All radioactive isotopes have a characteristic half-life (the amount of time that it takes for one half of the original number of atoms of that isotope to decay).By measuring the parent isotope (radioactive) and the daughter isotope (radiogenic) in a system (for example, a rock), we can tell how long the system has been closed (in our example, when the rock formed).
For example, a problem I have worked on involving the eruption of a volcano at what is now Naples, Italy, occurred 38500 years ago with a plus or minus of 300 years.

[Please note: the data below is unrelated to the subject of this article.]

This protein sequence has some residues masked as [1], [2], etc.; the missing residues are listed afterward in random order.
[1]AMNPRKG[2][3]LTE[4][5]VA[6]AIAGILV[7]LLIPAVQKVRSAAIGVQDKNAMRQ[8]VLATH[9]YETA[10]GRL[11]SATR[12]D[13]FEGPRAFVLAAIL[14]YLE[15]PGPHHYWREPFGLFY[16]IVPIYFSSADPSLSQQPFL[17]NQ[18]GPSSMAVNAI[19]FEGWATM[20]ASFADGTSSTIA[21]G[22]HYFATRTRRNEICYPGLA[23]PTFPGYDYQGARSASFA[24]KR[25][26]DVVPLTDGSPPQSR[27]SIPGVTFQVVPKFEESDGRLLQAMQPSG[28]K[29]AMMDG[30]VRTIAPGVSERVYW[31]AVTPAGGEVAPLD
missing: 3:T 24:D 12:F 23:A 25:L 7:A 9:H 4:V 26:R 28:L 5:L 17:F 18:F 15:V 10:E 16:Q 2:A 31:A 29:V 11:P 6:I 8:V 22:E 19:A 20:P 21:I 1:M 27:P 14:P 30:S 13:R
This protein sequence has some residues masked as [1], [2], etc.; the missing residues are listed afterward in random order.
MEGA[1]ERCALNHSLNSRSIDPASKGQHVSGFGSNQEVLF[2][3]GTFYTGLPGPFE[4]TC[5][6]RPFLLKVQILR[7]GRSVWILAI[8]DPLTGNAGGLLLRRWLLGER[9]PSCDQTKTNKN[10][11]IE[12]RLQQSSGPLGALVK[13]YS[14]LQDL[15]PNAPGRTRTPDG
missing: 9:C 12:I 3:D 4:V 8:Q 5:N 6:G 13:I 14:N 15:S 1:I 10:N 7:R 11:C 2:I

So, when the materials are appropriate and one carefully avoids contamination and re setting radiometric clocks can be VERY ACCURATE.
The process of radiogenic dating is usually done using some sort of mass spectrometer.
A mass spectrometer is an instrument that separates atoms based on their mass.
It is commonly used in earth science to determine the age of rock formations or features or to figure out how fast geologic processes take place (for example, how fast marine terraces on Santa Cruz island are being uplifted).
Radiometric dating relies on the principle of radioactive decay.
This is an enormous branch of geochemistry called Geochronology.
It is an accurate way to date specific geologic events.
We have dated meteorites using Rb-Sr, Sm-Nd, Pb-Pb, Re-Os, and Lu-Hf isotope systems and have obtained very similar ages.